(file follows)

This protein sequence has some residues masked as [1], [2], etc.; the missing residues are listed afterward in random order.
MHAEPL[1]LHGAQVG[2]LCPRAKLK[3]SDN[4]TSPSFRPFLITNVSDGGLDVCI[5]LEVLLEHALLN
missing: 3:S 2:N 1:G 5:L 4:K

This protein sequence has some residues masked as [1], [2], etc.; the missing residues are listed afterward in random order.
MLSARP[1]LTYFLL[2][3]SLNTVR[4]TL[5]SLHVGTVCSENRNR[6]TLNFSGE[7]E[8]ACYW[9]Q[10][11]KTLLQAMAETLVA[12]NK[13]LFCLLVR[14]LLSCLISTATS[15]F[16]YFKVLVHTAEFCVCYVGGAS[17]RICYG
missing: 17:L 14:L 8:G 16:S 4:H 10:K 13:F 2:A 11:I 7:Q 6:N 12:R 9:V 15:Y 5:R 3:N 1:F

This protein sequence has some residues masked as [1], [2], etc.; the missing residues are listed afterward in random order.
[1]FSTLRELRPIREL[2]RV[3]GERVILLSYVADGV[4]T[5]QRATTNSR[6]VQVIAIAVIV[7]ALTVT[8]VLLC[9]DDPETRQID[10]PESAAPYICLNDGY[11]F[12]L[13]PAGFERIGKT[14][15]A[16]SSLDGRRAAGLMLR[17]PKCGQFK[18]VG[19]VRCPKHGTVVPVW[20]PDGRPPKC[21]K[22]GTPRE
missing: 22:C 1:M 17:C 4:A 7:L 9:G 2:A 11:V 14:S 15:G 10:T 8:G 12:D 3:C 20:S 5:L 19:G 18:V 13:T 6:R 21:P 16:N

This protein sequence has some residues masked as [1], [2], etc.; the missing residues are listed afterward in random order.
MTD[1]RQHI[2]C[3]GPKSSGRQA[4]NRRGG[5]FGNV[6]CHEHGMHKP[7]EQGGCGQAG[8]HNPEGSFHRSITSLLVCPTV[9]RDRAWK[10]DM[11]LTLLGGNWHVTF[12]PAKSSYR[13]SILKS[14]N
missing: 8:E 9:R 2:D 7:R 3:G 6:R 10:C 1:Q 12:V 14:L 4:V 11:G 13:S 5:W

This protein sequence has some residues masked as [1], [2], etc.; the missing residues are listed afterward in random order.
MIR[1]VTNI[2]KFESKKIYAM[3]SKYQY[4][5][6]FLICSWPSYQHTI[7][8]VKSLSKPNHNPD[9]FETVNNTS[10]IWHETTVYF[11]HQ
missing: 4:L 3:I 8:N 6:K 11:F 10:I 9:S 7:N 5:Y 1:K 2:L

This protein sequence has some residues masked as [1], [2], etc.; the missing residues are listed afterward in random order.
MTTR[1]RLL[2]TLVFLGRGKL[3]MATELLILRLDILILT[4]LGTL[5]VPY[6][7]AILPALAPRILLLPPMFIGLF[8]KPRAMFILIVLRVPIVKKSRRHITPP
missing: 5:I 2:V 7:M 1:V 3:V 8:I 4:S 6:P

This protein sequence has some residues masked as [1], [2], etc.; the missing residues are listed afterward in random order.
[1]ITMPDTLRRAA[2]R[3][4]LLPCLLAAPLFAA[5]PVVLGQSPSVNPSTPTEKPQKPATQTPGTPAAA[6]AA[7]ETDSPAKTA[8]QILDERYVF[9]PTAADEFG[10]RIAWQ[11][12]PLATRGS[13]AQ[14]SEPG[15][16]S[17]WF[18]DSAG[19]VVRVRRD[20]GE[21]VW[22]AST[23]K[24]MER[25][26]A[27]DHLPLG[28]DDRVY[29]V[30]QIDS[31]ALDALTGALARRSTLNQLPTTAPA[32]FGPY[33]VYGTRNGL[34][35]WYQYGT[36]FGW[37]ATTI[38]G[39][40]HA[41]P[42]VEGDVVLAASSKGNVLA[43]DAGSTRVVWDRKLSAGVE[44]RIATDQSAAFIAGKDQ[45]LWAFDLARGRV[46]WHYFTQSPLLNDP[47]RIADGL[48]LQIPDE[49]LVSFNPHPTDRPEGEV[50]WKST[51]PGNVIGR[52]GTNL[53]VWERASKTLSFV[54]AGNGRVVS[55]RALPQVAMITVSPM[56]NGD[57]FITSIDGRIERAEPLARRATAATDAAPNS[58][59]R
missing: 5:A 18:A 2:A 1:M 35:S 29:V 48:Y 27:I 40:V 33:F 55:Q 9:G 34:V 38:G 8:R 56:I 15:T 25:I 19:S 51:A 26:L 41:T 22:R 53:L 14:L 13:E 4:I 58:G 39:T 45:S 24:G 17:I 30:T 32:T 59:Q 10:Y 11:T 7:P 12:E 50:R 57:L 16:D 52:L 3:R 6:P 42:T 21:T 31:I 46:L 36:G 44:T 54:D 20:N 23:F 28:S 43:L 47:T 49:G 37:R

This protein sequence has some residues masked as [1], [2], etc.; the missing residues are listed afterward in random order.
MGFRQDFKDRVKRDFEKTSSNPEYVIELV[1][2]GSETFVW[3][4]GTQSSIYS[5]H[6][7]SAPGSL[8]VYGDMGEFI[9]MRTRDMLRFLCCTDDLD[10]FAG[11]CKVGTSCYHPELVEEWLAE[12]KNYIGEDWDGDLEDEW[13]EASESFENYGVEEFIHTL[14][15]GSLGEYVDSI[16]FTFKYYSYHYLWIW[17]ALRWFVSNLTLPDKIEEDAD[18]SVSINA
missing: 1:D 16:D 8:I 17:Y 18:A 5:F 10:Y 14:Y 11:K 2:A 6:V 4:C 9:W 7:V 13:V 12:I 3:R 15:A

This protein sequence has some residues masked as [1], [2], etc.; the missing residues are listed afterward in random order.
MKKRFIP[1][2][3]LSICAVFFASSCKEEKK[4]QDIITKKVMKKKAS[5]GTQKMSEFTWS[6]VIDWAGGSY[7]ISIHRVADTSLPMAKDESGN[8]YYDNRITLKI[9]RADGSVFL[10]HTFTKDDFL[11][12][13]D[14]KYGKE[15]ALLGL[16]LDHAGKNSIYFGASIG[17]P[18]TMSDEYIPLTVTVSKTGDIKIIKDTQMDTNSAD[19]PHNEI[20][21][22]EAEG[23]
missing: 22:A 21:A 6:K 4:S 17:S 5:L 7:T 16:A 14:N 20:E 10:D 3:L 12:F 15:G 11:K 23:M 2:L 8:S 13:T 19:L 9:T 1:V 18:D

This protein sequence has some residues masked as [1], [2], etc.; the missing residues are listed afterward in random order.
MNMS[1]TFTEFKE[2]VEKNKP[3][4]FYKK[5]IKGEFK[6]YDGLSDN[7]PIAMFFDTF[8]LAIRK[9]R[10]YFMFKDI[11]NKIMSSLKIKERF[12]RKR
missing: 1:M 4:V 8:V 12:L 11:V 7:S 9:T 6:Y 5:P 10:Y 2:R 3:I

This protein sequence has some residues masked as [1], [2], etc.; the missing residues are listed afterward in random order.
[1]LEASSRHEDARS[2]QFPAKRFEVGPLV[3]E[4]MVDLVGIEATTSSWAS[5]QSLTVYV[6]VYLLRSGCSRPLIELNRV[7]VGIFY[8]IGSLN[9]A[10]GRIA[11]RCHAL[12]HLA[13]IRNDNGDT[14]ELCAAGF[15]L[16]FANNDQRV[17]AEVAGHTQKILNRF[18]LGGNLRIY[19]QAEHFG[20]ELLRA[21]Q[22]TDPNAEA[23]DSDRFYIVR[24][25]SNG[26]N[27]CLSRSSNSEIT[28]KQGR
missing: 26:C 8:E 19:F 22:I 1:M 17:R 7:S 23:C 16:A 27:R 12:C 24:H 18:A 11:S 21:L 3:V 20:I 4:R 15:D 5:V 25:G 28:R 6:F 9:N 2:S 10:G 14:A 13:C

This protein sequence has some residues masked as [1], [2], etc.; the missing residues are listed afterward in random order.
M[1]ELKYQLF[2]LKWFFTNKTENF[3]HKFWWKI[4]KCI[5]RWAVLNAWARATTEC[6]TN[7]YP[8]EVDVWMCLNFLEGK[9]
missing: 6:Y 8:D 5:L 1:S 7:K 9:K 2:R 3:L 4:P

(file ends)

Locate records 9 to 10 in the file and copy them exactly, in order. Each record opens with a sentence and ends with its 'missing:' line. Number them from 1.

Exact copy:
This protein sequence has some residues masked as [1], [2], etc.; the missing residues are listed afterward in random order.
MKKRFIP[1][2][3]LSICAVFFASSCKEEKK[4]QDIITKKVMKKKAS[5]GTQKMSEFTWS[6]VIDWAGGSY[7]ISIHRVADTSLPMAKDESGN[8]YYDNRITLKI[9]RADGSVFL[10]HTFTKDDFL[11][12][13]D[14]KYGKE[15]ALLGL[16]LDHAGKNSIYFGASIG[17]P[18]TMSDEYIPLTVTVSKTGDIKIIKDTQMDTNSAD[19]PHNEI[20][21][22]EAEG[23]
missing: 22:A 21:A 6:K 4:S 17:S 5:L 7:T 16:A 14:N 20:E 10:D 3:L 12:F 15:G 11:K 23:M 2:L 8:S 13:T 19:L 9:T 1:V 18:D

This protein sequence has some residues masked as [1], [2], etc.; the missing residues are listed afterward in random order.
MNMS[1]TFTEFKE[2]VEKNKP[3][4]FYKK[5]IKGEFK[6]YDGLSDN[7]PIAMFFDTF[8]LAIRK[9]R[10]YFMFKDI[11]NKIMSSLKIKERF[12]RKR
missing: 1:M 4:V 8:V 12:L 11:V 7:S 9:T 6:Y 5:P 10:Y 2:R 3:I